(Corrects Bob Ludwig's first name in paragraph 10)
Rolling Stones fans are a grumpy lot these days.
The band has not toured since August 2007, triggering a painful withdrawal period for acolytes of the death-defying rockers; a CD reissue program turned out to be an anticlimax; and now the Stones' new label has censored one of their raunchier tunes.
Universal Music has licensed the rights to the group's post-1960s albums, and released the first batch three weeks ago: remastered versions of "Sticky Fingers" (1971), "Goats Head Soup" (1973), "It's Only Rock 'N' Roll" (1975) and "Black And Blue" (1976).
Fans were initially thrilled about the prospect of the new reissue program, contemplating discs jam-packed with bonus material. That soon turned to disappointment and then outrage when it emerged that any outtakes, demos and other goodies will stay in the vaults.
The previous remastering program took place in 1994, when the band was signed to Virgin Records, and those discs remain the gold standard. (Universal has held back the reissue of 1972's "Exile on Main Street" until early 2010, promising "wider plans for this title.")
But sharp-eared fans at the Web site It's Only Rock n' Roll have noticed a difference between the Universal and Virgin versions of "Goats Head Soup," and they are not thrilled. In the groupie put-down "Star Star," a vulgar synonym for the female genitals has been obscured, as has a reference to late actor John Wayne.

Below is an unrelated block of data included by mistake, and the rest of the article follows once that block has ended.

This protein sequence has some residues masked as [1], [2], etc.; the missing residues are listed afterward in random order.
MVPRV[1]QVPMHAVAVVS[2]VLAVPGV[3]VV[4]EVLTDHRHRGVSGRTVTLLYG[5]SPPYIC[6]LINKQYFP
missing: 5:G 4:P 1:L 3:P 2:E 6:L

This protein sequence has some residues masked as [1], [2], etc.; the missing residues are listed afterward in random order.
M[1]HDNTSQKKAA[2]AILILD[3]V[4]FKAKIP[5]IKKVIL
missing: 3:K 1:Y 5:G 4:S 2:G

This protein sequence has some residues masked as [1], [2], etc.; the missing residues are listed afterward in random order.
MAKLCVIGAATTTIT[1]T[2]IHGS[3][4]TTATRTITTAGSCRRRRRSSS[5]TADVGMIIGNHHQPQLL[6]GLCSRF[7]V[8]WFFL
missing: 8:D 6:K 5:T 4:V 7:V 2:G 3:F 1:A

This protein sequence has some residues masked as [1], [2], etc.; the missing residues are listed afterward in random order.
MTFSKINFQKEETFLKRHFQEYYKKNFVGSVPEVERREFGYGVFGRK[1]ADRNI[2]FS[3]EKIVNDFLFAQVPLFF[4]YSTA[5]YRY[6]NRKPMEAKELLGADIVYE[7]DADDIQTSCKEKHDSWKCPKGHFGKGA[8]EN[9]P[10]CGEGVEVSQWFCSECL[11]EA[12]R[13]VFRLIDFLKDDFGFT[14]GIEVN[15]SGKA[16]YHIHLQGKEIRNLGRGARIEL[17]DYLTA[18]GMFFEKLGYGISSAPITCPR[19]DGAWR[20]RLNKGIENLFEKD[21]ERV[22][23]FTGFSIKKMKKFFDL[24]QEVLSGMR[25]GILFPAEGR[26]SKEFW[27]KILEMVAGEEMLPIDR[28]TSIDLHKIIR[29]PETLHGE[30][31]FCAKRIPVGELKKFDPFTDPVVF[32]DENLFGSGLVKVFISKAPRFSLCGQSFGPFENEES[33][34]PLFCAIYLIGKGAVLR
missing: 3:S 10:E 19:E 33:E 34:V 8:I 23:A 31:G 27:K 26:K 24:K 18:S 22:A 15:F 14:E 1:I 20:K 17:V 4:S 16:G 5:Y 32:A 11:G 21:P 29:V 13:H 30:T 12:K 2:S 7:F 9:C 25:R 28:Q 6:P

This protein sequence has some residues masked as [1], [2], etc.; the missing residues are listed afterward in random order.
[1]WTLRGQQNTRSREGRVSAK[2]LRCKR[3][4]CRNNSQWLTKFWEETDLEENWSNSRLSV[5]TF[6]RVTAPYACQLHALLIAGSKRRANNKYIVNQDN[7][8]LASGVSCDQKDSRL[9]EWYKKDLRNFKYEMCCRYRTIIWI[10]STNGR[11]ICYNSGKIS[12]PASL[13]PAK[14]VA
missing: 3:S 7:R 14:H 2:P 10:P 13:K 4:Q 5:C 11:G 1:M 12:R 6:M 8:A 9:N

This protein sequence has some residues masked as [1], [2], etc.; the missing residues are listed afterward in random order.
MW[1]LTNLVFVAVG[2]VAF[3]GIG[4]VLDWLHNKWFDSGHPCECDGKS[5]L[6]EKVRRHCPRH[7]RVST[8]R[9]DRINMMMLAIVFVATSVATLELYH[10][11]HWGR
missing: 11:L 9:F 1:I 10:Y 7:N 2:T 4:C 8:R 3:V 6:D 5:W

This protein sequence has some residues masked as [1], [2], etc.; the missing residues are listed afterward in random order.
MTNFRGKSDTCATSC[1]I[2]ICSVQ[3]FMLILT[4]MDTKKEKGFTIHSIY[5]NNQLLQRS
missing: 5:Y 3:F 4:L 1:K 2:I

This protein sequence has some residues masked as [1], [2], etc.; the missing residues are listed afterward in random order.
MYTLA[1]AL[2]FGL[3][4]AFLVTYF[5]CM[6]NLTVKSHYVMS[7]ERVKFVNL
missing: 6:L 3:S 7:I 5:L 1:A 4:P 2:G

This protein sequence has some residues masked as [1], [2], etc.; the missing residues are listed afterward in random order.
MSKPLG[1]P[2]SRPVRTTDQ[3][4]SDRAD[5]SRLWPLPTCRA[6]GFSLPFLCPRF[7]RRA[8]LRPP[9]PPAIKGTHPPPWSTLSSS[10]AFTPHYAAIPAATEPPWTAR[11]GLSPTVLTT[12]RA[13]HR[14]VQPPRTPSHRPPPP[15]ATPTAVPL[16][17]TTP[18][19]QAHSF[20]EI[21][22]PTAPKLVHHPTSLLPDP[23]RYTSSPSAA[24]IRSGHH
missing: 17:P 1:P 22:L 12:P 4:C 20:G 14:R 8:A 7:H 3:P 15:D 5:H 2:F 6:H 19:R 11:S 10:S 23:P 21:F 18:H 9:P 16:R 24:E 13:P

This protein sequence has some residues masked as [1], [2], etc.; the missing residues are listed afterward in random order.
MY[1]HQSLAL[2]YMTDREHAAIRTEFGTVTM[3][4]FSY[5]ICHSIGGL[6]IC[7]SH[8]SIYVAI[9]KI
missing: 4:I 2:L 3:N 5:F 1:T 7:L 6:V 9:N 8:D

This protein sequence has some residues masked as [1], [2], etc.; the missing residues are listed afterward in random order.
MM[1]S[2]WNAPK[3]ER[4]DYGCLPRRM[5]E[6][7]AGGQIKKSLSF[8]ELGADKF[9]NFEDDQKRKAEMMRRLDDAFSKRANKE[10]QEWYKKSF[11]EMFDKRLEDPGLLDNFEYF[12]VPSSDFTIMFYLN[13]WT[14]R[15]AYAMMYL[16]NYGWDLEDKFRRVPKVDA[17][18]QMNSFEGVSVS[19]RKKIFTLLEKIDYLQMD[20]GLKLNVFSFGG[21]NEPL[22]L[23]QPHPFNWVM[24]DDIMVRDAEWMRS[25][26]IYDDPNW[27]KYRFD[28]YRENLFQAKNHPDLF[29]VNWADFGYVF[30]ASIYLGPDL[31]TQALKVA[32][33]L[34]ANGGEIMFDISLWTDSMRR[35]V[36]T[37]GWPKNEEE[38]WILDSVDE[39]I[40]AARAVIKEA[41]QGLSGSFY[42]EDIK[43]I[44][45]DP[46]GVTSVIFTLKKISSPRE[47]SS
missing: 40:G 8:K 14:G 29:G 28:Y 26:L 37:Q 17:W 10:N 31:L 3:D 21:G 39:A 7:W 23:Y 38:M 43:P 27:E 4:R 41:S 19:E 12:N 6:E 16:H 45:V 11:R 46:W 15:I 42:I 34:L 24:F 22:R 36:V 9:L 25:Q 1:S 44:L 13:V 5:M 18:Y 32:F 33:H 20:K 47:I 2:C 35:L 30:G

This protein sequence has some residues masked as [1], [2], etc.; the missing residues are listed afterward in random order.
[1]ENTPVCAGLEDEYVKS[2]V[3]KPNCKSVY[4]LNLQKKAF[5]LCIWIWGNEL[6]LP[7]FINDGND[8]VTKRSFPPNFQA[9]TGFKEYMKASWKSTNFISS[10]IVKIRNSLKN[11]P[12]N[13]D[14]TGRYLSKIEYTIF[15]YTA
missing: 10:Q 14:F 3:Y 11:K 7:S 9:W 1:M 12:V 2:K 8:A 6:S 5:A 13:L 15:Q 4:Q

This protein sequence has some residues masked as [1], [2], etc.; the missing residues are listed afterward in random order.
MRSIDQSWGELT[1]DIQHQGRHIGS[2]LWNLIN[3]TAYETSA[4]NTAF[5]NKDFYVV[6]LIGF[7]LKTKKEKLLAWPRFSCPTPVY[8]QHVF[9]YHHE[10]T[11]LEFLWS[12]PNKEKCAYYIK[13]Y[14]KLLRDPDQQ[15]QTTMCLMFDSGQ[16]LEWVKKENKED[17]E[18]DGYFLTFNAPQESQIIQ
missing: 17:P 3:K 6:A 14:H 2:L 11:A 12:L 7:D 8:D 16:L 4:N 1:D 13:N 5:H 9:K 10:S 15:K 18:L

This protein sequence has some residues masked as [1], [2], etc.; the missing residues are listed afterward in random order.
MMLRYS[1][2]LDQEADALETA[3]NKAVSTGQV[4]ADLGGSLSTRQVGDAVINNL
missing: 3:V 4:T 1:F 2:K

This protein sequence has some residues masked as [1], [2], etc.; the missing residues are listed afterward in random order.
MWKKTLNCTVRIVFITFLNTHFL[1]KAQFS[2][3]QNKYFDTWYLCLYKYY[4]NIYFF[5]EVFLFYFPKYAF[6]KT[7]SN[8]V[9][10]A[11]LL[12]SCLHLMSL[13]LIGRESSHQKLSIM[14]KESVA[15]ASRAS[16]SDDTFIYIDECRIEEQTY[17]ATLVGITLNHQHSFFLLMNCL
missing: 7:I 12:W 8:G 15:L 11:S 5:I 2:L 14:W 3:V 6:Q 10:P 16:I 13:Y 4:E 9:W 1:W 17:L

Both phrases were obscured when the album first came out in 1973. In fact the album's U.S. release was delayed by several months because Atlantic Records, the group's label at the time, wanted to drop the song completely. Moreover, the Stones were forced to change the original title, which has always been heard in its full glory, chanted about 65 times during the song.
The Virgin reissue restored both the naughty word -- which begins with a "p" -- and the John Wayne reference to the couplet "Yeah, I'll make bets that you're gonna get John Wayne before he dies."
So who's to blame for the problem? No one is talking: That includes publicists for both the Rolling Stones and Universal, as well as officials at Marcussen Mastering Studios, the Hollywood firm handling the Universal reissues.
It's likely Marcussen worked from the tapes supplied by the Stones camp. At least, that's what happened with the Virgin Records program, says mastering engineer Bob Ludwig, who handled that project.
"Sometimes the clients intentionally want us to change things," Ludwig said via email, recalling that the Stones requested a "small number of ... little changes," such as restoring Sonny Rollins' extended sax solo on the "Tattoo You" track "Slave."
"When I did the re-mastering I was told that Keith (Richards) really got into it and set up a vinyl turntable, had someone re-buy all the original vinyl issues, and did lots of comparisons," Ludwig said.